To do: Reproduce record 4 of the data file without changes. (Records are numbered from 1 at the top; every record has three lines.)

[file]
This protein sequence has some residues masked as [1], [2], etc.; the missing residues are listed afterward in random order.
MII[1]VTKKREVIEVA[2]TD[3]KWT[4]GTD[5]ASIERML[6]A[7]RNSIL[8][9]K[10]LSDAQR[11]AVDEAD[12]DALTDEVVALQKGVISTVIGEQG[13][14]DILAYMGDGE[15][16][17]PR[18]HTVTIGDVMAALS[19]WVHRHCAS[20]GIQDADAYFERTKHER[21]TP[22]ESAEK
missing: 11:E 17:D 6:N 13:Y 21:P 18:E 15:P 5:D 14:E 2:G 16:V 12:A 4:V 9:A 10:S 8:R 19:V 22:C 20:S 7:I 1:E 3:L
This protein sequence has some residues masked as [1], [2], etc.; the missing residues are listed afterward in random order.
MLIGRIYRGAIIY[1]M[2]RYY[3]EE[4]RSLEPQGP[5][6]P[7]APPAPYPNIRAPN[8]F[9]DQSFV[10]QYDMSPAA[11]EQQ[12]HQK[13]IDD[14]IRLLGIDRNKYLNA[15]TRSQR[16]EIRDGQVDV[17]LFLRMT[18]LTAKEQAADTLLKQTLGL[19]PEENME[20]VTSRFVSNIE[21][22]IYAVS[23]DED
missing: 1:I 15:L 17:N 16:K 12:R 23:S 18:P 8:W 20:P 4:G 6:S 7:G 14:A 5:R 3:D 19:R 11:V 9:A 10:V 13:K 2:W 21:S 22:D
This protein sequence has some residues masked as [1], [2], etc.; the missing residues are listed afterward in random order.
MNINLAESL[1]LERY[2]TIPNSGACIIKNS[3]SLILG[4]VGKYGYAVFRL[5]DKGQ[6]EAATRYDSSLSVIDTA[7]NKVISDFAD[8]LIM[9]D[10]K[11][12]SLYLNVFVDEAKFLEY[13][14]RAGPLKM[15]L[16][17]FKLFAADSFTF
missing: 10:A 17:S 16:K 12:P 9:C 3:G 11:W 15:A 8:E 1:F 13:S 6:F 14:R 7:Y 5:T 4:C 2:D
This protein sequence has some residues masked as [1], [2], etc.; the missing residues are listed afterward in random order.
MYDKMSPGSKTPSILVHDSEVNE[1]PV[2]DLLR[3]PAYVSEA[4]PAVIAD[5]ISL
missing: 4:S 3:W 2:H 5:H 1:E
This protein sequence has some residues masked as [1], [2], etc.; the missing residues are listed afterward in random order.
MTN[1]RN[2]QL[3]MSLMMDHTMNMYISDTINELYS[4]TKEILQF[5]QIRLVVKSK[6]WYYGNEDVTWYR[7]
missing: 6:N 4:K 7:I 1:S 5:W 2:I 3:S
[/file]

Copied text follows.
This protein sequence has some residues masked as [1], [2], etc.; the missing residues are listed afterward in random order.
MYDKMSPGSKTPSILVHDSEVNE[1]PV[2]DLLR[3]PAYVSEA[4]PAVIAD[5]ISL
missing: 4:S 3:W 2:H 5:H 1:E